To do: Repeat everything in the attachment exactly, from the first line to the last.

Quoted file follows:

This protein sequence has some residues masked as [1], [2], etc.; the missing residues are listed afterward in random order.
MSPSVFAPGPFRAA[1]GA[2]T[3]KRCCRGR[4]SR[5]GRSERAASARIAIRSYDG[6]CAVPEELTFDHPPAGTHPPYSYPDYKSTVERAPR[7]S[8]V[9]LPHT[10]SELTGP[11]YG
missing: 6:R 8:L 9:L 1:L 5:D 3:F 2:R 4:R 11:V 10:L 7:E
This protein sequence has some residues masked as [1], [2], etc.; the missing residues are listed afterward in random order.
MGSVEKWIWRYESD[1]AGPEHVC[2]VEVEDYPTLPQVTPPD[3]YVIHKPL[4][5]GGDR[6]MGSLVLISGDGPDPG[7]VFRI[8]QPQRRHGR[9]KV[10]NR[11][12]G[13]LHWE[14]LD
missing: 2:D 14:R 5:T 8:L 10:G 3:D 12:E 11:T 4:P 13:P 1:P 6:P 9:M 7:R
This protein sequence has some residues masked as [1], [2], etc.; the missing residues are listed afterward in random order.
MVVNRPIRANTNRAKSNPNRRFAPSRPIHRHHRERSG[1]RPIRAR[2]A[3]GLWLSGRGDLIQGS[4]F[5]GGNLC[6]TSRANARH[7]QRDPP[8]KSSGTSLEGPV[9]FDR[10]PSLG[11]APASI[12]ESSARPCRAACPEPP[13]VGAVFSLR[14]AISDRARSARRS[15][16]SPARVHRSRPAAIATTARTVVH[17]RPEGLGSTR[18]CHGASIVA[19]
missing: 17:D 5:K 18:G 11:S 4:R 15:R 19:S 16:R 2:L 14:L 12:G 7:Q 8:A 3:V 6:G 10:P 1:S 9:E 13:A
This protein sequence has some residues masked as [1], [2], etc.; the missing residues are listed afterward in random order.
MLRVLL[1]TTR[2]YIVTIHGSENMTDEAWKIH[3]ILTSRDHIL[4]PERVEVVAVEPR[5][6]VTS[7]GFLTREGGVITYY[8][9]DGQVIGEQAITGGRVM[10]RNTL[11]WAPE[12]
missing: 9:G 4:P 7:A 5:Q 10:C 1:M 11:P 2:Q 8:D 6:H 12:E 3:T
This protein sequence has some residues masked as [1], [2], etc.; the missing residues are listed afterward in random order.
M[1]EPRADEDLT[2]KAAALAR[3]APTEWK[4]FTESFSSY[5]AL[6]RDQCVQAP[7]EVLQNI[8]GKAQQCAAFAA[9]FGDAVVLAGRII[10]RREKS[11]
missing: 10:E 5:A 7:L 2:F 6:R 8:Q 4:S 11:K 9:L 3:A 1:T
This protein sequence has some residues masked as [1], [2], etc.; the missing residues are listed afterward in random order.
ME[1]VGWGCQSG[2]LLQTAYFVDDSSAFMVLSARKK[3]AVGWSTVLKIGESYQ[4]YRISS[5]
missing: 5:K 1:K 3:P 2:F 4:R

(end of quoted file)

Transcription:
This protein sequence has some residues masked as [1], [2], etc.; the missing residues are listed afterward in random order.
MSPSVFAPGPFRAA[1]GA[2]T[3]KRCCRGR[4]SR[5]GRSERAASARIAIRSYDG[6]CAVPEELTFDHPPAGTHPPYSYPDYKSTVERAPR[7]S[8]V[9]LPHT[10]SELTGP[11]YG
missing: 6:R 8:L 9:L 1:L 5:D 3:F 2:R 4:R 11:V 10:L 7:E
This protein sequence has some residues masked as [1], [2], etc.; the missing residues are listed afterward in random order.
MGSVEKWIWRYESD[1]AGPEHVC[2]VEVEDYPTLPQVTPPD[3]YVIHKPL[4][5]GGDR[6]MGSLVLISGDGPDPG[7]VFRI[8]QPQRRHGR[9]KV[10]NR[11][12]G[13]LHWE[14]LD
missing: 2:D 14:R 5:T 8:L 10:G 3:D 12:E 11:T 4:P 13:P 1:P 6:P 9:M 7:R
This protein sequence has some residues masked as [1], [2], etc.; the missing residues are listed afterward in random order.
MVVNRPIRANTNRAKSNPNRRFAPSRPIHRHHRERSG[1]RPIRAR[2]A[3]GLWLSGRGDLIQGS[4]F[5]GGNLC[6]TSRANARH[7]QRDPP[8]KSSGTSLEGPV[9]FDR[10]PSLG[11]APASI[12]ESSARPCRAACPEPP[13]VGAVFSLR[14]AISDRARSARRS[15][16]SPARVHRSRPAAIATTARTVVH[17]RPEGLGSTR[18]CHGASIVA[19]
missing: 17:D 5:K 18:G 11:S 4:R 15:R 19:S 16:R 2:L 14:L 12:G 7:Q 8:A 3:V 6:G 10:P 1:S 9:E 13:A
This protein sequence has some residues masked as [1], [2], etc.; the missing residues are listed afterward in random order.
MLRVLL[1]TTR[2]YIVTIHGSENMTDEAWKIH[3]ILTSRDHIL[4]PERVEVVAVEPR[5][6]VTS[7]GFLTREGGVITYY[8][9]DGQVIGEQAITGGRVM[10]RNTL[11]WAPE[12]
missing: 9:G 4:P 7:A 5:Q 10:C 1:M 11:P 2:Q 8:D 6:H 12:E 3:T
This protein sequence has some residues masked as [1], [2], etc.; the missing residues are listed afterward in random order.
M[1]EPRADEDLT[2]KAAALAR[3]APTEWK[4]FTESFSSY[5]AL[6]RDQCVQAP[7]EVLQNI[8]GKAQQCAAFAA[9]FGDAVVLAGRII[10]RREKS[11]
missing: 10:E 5:A 7:L 2:F 6:R 8:Q 4:S 11:K 9:L 3:A 1:T
This protein sequence has some residues masked as [1], [2], etc.; the missing residues are listed afterward in random order.
ME[1]VGWGCQSG[2]LLQTAYFVDDSSAFMVLSARKK[3]AVGWSTVLKIGESYQ[4]YRISS[5]
missing: 5:K 1:K 3:P 2:F 4:R